The value of goods exports from Ireland in 2022 rose more than €42 billion or 26% to €208 billion, the highest level on record, according to the Central Statistics Office (CSO).
The largest increase was in exports of medical and pharmaceutical products which increased 28% to €80 billion and in organic chemicals which increased 42% to €37 billion.
The US continues to be Ireland’s biggest single goods export market, accounting for €63 billion or 30% of total goods exports in 2022.
The EU accounted for €80.6 billion or 39% of total exports in 2022, an increase of 31% on 2021.
Exports to Great Britain in 2022 were €17.1 billion, an increase of 19% compared with 2022. Exports to Great Britain accounted for 8% of total exports in 2022.
Minister for Enterprise, Trade and Employment, Simon Coveney TD, said: “I welcome today’s record trade data, from what was a challenging year for exporters, with the impact of the war in Ukraine, inflationary pressures on enterprises, and ongoing Covid-19 disruptions to the global supply chain.
“Against the backdrop of this global trading environment, Ireland has continued to maintain its excellent reputation as a world-class supplier of goods and services, while also successfully securing new business in markets around the world.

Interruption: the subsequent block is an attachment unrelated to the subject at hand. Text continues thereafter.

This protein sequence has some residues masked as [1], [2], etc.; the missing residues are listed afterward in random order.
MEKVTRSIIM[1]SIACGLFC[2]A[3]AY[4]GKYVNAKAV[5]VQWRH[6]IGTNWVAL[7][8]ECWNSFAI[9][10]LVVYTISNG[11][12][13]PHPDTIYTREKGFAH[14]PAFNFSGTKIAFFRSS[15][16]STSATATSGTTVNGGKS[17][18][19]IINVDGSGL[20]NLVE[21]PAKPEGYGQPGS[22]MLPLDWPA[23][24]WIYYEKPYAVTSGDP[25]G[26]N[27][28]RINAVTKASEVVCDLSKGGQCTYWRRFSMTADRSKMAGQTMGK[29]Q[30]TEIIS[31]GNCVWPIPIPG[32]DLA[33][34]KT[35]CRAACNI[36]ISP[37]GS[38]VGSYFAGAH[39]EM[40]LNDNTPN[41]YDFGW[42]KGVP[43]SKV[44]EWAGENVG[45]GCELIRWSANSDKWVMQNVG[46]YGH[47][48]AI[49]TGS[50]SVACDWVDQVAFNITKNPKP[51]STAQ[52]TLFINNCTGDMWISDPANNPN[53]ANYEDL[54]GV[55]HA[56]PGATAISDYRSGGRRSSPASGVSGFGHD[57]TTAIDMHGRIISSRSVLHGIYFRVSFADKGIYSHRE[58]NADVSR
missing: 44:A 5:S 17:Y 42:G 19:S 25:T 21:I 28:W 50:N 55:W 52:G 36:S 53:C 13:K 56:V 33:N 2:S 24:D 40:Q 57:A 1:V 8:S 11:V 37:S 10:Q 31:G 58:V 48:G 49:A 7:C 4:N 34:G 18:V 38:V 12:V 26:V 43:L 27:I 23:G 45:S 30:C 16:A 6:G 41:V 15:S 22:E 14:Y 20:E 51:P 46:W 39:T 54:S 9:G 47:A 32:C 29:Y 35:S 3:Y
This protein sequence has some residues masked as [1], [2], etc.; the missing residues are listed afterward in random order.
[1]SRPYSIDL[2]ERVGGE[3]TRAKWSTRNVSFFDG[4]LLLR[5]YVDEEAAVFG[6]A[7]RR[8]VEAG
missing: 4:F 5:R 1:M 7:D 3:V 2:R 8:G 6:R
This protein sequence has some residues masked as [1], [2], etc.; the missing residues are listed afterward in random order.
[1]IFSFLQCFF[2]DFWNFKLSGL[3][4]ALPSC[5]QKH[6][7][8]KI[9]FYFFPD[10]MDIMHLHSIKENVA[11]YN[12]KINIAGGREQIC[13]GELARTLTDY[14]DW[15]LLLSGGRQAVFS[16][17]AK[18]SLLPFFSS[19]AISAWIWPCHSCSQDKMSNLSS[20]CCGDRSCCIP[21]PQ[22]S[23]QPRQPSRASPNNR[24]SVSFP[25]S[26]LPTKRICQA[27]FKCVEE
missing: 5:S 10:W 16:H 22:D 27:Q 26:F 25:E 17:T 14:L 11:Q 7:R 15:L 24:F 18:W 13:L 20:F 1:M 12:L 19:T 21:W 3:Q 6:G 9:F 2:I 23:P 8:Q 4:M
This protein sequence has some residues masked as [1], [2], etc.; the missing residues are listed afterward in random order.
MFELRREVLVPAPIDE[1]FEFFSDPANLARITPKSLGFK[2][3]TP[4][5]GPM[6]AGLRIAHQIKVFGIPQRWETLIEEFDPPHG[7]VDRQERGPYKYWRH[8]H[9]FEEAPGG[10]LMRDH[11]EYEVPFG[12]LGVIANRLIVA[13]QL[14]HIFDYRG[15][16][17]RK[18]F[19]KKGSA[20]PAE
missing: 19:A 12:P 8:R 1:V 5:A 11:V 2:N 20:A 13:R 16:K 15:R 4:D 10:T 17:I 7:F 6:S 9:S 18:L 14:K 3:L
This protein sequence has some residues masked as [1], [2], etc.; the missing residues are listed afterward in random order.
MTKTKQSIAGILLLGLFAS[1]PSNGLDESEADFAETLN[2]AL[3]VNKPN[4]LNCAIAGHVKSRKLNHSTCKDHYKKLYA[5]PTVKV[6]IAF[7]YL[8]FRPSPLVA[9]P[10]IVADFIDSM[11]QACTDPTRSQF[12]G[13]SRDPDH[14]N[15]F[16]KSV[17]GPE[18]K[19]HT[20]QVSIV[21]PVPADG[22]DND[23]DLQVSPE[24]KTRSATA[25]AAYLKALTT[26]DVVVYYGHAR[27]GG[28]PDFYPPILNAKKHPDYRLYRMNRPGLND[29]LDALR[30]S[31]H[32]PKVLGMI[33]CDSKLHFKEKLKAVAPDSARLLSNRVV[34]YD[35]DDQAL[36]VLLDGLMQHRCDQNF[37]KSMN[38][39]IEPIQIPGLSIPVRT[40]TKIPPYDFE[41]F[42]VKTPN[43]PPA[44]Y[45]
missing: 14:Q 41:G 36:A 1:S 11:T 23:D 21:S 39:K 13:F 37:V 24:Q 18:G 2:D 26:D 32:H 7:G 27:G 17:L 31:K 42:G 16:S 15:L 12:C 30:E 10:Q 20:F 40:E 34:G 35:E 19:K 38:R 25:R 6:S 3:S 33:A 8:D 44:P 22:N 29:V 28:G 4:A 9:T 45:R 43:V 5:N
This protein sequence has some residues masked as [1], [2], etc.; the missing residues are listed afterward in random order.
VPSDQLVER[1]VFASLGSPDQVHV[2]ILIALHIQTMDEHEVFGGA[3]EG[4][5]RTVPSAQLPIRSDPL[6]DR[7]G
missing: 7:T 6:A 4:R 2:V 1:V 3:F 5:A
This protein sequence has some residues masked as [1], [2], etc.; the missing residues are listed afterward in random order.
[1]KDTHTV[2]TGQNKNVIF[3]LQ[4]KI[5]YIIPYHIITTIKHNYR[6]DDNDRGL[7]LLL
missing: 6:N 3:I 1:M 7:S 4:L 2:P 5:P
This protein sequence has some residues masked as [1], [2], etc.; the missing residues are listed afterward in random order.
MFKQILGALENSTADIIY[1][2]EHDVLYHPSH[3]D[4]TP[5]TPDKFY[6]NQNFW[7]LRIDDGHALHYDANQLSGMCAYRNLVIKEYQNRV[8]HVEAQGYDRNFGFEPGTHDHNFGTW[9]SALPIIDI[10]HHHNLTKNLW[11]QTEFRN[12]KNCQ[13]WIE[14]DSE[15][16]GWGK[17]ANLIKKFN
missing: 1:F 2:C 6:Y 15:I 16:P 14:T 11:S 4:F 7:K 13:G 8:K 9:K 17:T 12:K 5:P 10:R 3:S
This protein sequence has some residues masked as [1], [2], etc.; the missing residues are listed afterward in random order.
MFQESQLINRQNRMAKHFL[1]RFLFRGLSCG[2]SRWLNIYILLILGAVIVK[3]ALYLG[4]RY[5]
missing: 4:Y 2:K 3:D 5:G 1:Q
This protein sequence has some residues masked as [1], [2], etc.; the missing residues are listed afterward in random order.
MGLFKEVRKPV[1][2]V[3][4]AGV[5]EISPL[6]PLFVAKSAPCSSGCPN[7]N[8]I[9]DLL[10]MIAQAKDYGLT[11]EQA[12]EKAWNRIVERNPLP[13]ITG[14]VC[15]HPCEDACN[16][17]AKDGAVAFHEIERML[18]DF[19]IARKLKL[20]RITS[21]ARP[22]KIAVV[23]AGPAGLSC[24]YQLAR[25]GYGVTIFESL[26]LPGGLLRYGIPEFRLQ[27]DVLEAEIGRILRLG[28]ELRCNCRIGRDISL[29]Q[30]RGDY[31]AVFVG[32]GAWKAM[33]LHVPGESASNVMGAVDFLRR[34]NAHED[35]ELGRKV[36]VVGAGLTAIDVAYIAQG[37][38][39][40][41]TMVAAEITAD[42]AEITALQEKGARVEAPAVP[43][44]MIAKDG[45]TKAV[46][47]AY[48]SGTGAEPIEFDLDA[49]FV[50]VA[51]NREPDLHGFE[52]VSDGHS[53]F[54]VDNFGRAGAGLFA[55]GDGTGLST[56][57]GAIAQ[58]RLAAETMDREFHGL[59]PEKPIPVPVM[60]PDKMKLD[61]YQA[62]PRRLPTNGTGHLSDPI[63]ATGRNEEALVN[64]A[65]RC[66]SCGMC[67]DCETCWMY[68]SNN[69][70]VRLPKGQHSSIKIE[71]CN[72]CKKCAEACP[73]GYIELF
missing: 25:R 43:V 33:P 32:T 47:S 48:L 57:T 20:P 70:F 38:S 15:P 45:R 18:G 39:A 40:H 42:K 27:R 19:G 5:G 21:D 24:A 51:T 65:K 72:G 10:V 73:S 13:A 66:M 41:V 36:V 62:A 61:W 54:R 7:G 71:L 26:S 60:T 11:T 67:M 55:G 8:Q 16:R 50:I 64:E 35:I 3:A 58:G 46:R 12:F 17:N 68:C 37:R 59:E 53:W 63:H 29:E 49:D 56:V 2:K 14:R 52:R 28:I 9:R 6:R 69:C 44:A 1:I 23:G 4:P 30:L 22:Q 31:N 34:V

“I would like to congratulate the exporting companies, and our enterprise and development agencies, who have worked so hard to deliver results throughout the year.”
Minister for Trade Promotion and Digital Transformation, Dara Calleary TD, said: “Export growth has been strong in recent years with companies in Ireland diversifying and winning business worldwide. I welcome today’s CSO figures showing that goods exports reached a new record high in 2022.
“Trade promotion remains a priority, and the Government continues to implement Ireland’s trade strategy to see Ireland grow sustainably, diversify our export markets, and support continued prosperity and higher living standards for all people in Ireland.
“Every effort will be made to continue to identify opportunities for Irish companies to access new markets, increase the levels of foreign direct investment into Ireland, and build on the success and hard work of exporting enterprises in Ireland.”